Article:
Archive for the ‘dream-crushing’ Category

So Who’s Garrett Jones?

July 23, 2009

I mean, aside from “the one ex-Twin I would’ve been most surprised to be blogging about three months ago”?

Jones was born in the Chicago-area city of Harvey, Illinois, also the hometown of Hall of Famer Lou Boudreau (though I wonder if a small city twenty-five miles from here would be considered “Chicago-area” in 1917). He was drafted by the Braves in the 14th round of the 1999 draft. He’s listed at 6’4″, 225 pounds. He’s played 1,038 minor league games and hit 158 minor league home runs.

And now he’s hitting like Babe Ruth. He played in his 17th game of the season on Wednesday, and hit his ninth home run. Through Wednesday, he’s hitting .313/.378/.821. If he had started the Pirates’ season this way, he’d be on pace for 86 homers and 48 doubles (and, because he plays for the Pirates, only 104 RBI).

He’s getting worshipful newspaper columns.

Garrett Jones is, frankly, a minor league slugger, and not a particularly great one. Or that’s what he was through July. His career minor league line was .258/.312/.450. He opened some eyes with a nice year split among high-A and double-A as a 23 year old in 2003, thereby earning himself the reputation among the team and media as the secret hidden power in the minors and holding it for the next three years or so. But it wasn’t even that nice (.302/.347/.564, 31 HR, which doesn’t project well from a 23 year old who spent half that time in high-A), and he went downhill from there, with two straight years of approximately a .300 OBP in triple-A.

His pre-this-month career major league line was .208/.262/.338, with 2 HR in 84 PA for the Twins in 2007. Yet he kept getting referred to as the potential power the Twins sorely needed, which was very successful in drawing the wrath of Gleeman.

This year, Jones was having a solid year with the Pirates’ AAA club, but not that solid: .307/.348/.502. That compares pretty well to his .279/.337/.484 line from 2008, and definitely isn’t the kind of thing that sends a signal that a 28 year old is about to break out in a big way.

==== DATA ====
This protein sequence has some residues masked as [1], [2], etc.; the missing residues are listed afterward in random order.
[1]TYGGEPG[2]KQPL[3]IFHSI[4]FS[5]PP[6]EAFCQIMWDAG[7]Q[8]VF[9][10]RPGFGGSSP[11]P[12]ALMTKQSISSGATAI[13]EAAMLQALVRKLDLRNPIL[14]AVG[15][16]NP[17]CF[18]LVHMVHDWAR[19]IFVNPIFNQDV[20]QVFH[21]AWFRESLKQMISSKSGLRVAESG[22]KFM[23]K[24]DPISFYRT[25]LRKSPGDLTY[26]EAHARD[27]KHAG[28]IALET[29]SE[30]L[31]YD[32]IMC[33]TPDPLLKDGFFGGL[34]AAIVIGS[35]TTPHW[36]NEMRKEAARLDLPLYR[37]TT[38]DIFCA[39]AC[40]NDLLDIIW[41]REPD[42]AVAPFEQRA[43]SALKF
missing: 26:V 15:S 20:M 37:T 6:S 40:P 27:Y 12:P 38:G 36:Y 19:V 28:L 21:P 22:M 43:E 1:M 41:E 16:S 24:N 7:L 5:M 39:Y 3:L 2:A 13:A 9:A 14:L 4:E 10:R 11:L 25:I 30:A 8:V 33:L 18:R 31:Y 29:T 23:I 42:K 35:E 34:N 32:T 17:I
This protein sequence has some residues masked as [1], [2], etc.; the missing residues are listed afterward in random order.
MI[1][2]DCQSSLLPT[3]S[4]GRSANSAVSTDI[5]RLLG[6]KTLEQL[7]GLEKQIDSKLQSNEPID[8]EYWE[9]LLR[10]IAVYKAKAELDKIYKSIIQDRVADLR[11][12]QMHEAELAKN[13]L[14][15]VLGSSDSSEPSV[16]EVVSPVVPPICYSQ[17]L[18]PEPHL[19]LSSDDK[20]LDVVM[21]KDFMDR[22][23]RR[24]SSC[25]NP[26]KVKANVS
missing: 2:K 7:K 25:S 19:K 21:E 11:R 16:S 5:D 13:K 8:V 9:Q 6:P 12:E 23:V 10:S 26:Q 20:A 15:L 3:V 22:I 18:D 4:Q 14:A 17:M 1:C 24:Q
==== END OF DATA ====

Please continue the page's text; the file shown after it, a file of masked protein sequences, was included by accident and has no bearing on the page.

But break out he has, so far. He homered in four straight games (five total), and before that happened he was slugging .613. Right now, it looks an awful lot like they won’t be missing whiny Adam LaRoche at all. But…

Jones, 2009: .313/.378/.821, 9 HR (69 PA)
Chris Shelton, first 17 games of 2006: .406/.457/1.000, 9 HR (70 PA)
Chris Shelton, rest of 2006: .246/.316/.356, 6 HR (342 PA)
Chris Shelton, since: .219/.328/.333, 2 HR (126 PA)

It’s great that, per the article linked above, John Russell thinks Jones can keep it up, and the columnist thinks that Jones “looks the part.” But in the ways that matter, he looks a lot more like Chris Shelton. In fact, he’s two years older than Shelton was in 2006, and Shelton’s minor league numbers through that time were significantly better (and he’s still raking in the minors, by the way, now for the Tacoma Rainiers; he just can’t do it in the bigs).

I hope Jones really did just flip a switch and turn into a star. The Pirates need some good news, and he always struck me as a decent guy. But the odds of that happening were really, really low when the Pirates called him up three weeks ago, and as impressive as his first seventeen games have been, not much has changed on that front. He’s still just a 28 year old, middling minor league slugger having a really solid few weeks, and it’ll take quite a bit more than that to prove otherwise.

Here’s hoping he proves otherwise.

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All Those "Surprise" Teams…and the Jays

May 13, 2009

In the first week or so of this blog, away back 3-4 weeks ago now, I profiled the Orioles, Mariners, Marlins, and Padres, four teams that had started the season off much better than anyone anticipated. How about a month later (actually, just 22 days after the fourth post)?

  • Taking their records as of the day I wrote about them, the four teams were a combined 32-9 (.780).
  • Since? 28-66 (.298). .298!!!! These guys as a whole have been playing at a 114-loss pace since then, and I guess the Mariners have been playing a little better than the other three, but it’s not like any one team is dragging the pack down.
  • Baseball Prospectus’ PECOTA-Adjusted Playoff Odds Report now has the O’s with a 1.39% chance of making the playoffs (down from 8% when I reported on April 15); the M’s retaining a 23.34% chance (down from 28% on April 16, and from a high of 42% on April 25); the Fish with a 4.51% chance (down from 6.59% on April 18); and the Padres at 1.18% (down from 7.46% on April 21). Realistically, then, we’re 4 1/2 months from the end of the ball, and three of the four Cinderellas have already headed home.

A team I chose not to write about, though, is the Toronto Blue Jays. It was almost as much of a surprise that they were 10-4 on April 20th as it was that the Padres were 9-4, but what with sharing their division with the Orioles, I didn’t think anybody had really figured the Jays for last place at the start of the season.